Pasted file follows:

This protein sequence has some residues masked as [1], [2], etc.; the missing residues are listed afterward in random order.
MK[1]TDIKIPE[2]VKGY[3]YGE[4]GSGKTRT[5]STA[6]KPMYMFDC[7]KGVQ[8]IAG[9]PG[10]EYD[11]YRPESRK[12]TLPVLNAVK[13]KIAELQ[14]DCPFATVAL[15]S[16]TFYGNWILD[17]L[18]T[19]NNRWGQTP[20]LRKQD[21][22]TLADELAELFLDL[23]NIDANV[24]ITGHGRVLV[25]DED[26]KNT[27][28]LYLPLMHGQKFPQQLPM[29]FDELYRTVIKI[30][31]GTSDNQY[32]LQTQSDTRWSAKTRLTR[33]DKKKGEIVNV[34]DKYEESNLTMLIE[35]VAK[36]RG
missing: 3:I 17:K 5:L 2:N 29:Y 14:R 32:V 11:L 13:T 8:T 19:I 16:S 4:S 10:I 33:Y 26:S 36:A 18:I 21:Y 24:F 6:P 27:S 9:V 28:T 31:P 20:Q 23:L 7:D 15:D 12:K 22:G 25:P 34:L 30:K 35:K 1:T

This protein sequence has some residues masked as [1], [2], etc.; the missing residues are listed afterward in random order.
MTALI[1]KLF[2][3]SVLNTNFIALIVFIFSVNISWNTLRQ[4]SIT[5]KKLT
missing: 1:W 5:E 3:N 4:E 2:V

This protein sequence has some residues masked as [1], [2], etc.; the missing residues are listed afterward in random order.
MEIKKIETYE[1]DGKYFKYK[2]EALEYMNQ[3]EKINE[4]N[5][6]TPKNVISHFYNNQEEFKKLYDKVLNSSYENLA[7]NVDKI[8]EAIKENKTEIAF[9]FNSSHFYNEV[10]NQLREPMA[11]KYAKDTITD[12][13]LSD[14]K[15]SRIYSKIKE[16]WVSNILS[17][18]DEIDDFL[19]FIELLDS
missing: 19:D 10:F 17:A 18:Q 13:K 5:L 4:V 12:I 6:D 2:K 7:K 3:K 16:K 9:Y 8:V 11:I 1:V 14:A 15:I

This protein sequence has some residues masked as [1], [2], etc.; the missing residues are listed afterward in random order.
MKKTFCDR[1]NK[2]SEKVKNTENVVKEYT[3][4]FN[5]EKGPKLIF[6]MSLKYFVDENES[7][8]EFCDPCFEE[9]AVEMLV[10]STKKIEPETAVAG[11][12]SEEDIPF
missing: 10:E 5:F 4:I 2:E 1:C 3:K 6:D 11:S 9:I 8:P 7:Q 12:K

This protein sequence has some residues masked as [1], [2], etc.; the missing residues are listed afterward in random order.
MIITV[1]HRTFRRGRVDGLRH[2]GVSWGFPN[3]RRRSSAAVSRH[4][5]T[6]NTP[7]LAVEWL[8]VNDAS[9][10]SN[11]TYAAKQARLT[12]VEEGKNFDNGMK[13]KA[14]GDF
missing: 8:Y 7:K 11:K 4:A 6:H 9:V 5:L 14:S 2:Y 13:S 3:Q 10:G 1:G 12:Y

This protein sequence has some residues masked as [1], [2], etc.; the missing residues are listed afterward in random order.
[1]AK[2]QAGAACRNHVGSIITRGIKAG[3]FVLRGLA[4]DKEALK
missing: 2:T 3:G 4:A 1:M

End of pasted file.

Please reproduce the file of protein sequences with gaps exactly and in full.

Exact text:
This protein sequence has some residues masked as [1], [2], etc.; the missing residues are listed afterward in random order.
MK[1]TDIKIPE[2]VKGY[3]YGE[4]GSGKTRT[5]STA[6]KPMYMFDC[7]KGVQ[8]IAG[9]PG[10]EYD[11]YRPESRK[12]TLPVLNAVK[13]KIAELQ[14]DCPFATVAL[15]S[16]TFYGNWILD[17]L[18]T[19]NNRWGQTP[20]LRKQD[21][22]TLADELAELFLDL[23]NIDANV[24]ITGHGRVLV[25]DED[26]KNT[27][28]LYLPLMHGQKFPQQLPM[29]FDELYRTVIKI[30][31]GTSDNQY[32]LQTQSDTRWSAKTRLTR[33]DKKKGEIVNV[34]DKYEESNLTMLIE[35]VAK[36]RG
missing: 3:I 17:K 5:L 2:N 29:Y 14:R 32:V 11:L 13:T 8:T 19:I 16:S 4:S 10:I 33:Y 26:S 36:A 18:I 21:Y 24:F 6:P 27:S 9:V 28:T 31:P 20:Q 23:L 7:D 15:D 12:K 22:G 25:P 34:L 30:K 35:K 1:T

This protein sequence has some residues masked as [1], [2], etc.; the missing residues are listed afterward in random order.
MTALI[1]KLF[2][3]SVLNTNFIALIVFIFSVNISWNTLRQ[4]SIT[5]KKLT
missing: 1:W 5:E 3:N 4:E 2:V

This protein sequence has some residues masked as [1], [2], etc.; the missing residues are listed afterward in random order.
MEIKKIETYE[1]DGKYFKYK[2]EALEYMNQ[3]EKINE[4]N[5][6]TPKNVISHFYNNQEEFKKLYDKVLNSSYENLA[7]NVDKI[8]EAIKENKTEIAF[9]FNSSHFYNEV[10]NQLREPMA[11]KYAKDTITD[12][13]LSD[14]K[15]SRIYSKIKE[16]WVSNILS[17][18]DEIDDFL[19]FIELLDS
missing: 19:D 10:F 17:A 18:Q 13:K 5:L 4:V 12:I 6:D 2:K 7:K 3:K 16:K 9:Y 8:V 11:I 1:V 14:A 15:I

This protein sequence has some residues masked as [1], [2], etc.; the missing residues are listed afterward in random order.
MKKTFCDR[1]NK[2]SEKVKNTENVVKEYT[3][4]FN[5]EKGPKLIF[6]MSLKYFVDENES[7][8]EFCDPCFEE[9]AVEMLV[10]STKKIEPETAVAG[11][12]SEEDIPF
missing: 10:E 5:F 4:I 2:E 1:C 3:K 6:D 11:S 9:I 8:P 7:Q 12:K

This protein sequence has some residues masked as [1], [2], etc.; the missing residues are listed afterward in random order.
MIITV[1]HRTFRRGRVDGLRH[2]GVSWGFPN[3]RRRSSAAVSRH[4][5]T[6]NTP[7]LAVEWL[8]VNDAS[9][10]SN[11]TYAAKQARLT[12]VEEGKNFDNGMK[13]KA[14]GDF
missing: 8:Y 7:K 11:K 4:A 6:H 9:V 5:L 14:S 2:Y 13:S 3:Q 10:G 1:G 12:Y

This protein sequence has some residues masked as [1], [2], etc.; the missing residues are listed afterward in random order.
[1]AK[2]QAGAACRNHVGSIITRGIKAG[3]FVLRGLA[4]DKEALK
missing: 2:T 3:G 4:A 1:M